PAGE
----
For the first time in six years, the East Oahu House district extending from Kahala to Hawaii Kai will be sporting a new representative, with two neophyte politicians squaring off in the general election.
On the Republican side is Chris Baron, an Asia-Pacific expert who has worked at the state Department of Business, Economic Development and Tourism since 2007. He is opposed by Democrat Mark Hashem, a former small-business owner in Japan and legislative aide. Both are relatively the same age: Baron is 41 and Hashem, 42.
Only Baron has ever run for public office; he is serving his third term on the Kuliouou-Kalani Iki Neighborhood Board. Both candidates have worked at the state Capitol as legislative aides.
Both were born outside the district — Baron in Taipei and Hashem in Japan — arriving in Hawaii when they were toddlers.
To date, Republican Baron has raised $36,777 and spent $10,254, while Democrat Hashem has raised $13,455 and spent $13,555.
Baron, whose parents met while East-West Center students, has lived in the Kuliouou area for the past 35 years after returning to the islands in 1973. He graduated from Punahou School in 1987, Duke University in 1991 and then received a master’s degree from the University of Hawaii in 2000. Prior to joining the Foreign Service in 2002, Baron worked as a legislative aide for state Sen. Sam Slom and as a Pentagon intelligence analyst specializing in Asian affairs. He joined the Department of Business, Economic Development and Tourism as a special assistant for international affairs in 2007 after working a legislative session for Rep. Gene Ward.
Hashem, who moved to Aina Haina last year when he joined the state Capitol staff of state Rep. Kyle Yamashita of Maui, has been in the islands since he was 3. He graduated in 1986 from McKinley High School, where he now coaches wrestling. He said that "sports kept me out of trouble and got me into college," and returned to McKinley to coach after he graduated from Pacific University in 1992. After graduating from college he entered the master’s program at Hokkaido University and also operated an elementary English school and a billiard supply network in Sapporo.
Hashem is married with three children. Baron is single.
The race for the 18th District seat became wide open when incumbent Rep. Lyla Berg decided to seek the Democratic nomination for lieutenant governor. More than 15,000 people are registered to vote in the district.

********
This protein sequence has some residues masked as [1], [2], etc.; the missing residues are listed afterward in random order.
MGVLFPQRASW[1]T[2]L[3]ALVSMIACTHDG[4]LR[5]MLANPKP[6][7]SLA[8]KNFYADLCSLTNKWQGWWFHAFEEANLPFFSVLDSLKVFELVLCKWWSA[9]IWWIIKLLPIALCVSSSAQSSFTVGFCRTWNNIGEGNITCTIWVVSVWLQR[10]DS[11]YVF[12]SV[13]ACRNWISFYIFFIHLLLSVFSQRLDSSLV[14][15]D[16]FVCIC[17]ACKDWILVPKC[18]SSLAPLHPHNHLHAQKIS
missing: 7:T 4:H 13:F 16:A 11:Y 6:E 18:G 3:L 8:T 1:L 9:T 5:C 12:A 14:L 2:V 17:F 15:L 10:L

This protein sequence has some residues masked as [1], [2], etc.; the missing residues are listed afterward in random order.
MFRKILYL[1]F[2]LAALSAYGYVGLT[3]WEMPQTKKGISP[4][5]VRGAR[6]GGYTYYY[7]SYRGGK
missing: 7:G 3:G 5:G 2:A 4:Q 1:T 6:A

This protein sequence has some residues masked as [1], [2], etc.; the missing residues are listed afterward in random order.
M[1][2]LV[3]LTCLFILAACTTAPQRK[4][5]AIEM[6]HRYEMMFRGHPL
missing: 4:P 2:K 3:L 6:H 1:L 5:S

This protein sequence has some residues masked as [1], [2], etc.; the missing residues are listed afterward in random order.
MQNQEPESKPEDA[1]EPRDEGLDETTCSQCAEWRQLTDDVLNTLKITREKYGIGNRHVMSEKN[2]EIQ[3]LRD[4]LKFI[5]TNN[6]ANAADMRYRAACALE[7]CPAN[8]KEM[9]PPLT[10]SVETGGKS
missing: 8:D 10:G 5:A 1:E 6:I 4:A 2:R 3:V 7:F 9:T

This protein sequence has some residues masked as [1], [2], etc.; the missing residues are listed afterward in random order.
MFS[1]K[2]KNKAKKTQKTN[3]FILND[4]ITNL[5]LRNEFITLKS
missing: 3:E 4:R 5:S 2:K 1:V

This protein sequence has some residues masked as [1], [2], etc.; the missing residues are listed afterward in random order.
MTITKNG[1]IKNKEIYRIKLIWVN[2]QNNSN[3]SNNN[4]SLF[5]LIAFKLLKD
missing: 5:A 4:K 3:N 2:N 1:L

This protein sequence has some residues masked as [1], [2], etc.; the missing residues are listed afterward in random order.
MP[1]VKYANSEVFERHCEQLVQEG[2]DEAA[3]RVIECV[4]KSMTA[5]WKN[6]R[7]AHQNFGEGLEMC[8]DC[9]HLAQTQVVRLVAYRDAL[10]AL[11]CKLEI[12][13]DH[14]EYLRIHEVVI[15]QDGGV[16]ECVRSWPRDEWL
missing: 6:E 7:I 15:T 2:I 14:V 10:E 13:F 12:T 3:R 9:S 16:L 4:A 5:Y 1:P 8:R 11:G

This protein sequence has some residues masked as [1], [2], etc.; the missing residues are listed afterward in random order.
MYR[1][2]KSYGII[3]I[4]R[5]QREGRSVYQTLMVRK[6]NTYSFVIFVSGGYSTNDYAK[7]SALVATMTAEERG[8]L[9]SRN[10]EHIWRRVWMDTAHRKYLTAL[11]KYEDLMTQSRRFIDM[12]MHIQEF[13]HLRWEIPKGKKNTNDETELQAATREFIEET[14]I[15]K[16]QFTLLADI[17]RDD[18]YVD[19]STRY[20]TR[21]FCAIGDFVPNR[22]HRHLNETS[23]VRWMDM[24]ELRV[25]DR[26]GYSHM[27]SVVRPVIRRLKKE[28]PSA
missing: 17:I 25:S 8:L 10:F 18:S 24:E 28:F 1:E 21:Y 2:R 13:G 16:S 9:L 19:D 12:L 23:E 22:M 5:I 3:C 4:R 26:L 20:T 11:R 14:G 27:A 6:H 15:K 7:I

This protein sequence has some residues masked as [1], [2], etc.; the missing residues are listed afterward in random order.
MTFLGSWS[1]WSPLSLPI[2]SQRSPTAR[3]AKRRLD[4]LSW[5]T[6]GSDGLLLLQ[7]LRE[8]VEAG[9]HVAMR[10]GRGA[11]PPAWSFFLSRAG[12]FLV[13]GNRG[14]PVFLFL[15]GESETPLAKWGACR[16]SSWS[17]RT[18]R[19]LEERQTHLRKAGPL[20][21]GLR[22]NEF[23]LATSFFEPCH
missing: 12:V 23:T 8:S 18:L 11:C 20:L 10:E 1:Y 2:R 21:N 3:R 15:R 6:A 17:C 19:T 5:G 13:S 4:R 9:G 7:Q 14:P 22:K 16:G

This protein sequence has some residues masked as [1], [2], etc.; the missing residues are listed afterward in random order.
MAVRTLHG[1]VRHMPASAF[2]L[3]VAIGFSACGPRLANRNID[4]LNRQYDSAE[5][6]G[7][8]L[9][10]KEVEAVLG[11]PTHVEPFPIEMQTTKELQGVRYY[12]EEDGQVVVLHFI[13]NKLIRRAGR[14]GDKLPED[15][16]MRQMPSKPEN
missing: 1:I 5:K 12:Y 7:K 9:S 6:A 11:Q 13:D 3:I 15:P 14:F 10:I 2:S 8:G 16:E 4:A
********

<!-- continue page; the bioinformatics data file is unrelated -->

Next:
Robert "Bob" Chuck, chairman of the Kuliouou-Kalani Iki Neighborhood Board, said "overdevelopment" of the area — which encompasses one private high school, one middle school and eight elementary schools — is a concern that comes up regularly at monthly meetings. Issues include worries over an increasing number of bed-and-breakfasts and live-in adult care homes, possible upzoning of Paiko Ridge and a proposed cemetery in upper Aina Haina.
Chuck added there are concerns that developers have tried to restrict beach access by closing rights of way that have long been used by residents.
Hashem said he is "against inappropriate development" but supports some development on a smaller scale "because people need to live someplace."
Baron said he will work to retain the area as "a peaceful, beautiful residential district."
Baron and Hashem oppose legalized gambling, although Hashem said he would make an exception for a lottery whose proceeds would be deposited in the general fund.
Baron and Hashem are on opposing sides when it comes to civil unions. Baron said he would not have voted for the bill passed by the Legislature, which he describes as "same-gender marriage by another name." Hashem said he is opposed to discrimination based on race, gender, religion, age, disability or sexual orientation.
The two candidates are against raising the general excise tax and support exempting food and medicine from the tax.
Hashem said he has the support of the University of Hawaii Professional Assembly and the Hawaii Association of Realtors. Baron has not been endorsed by any organizations.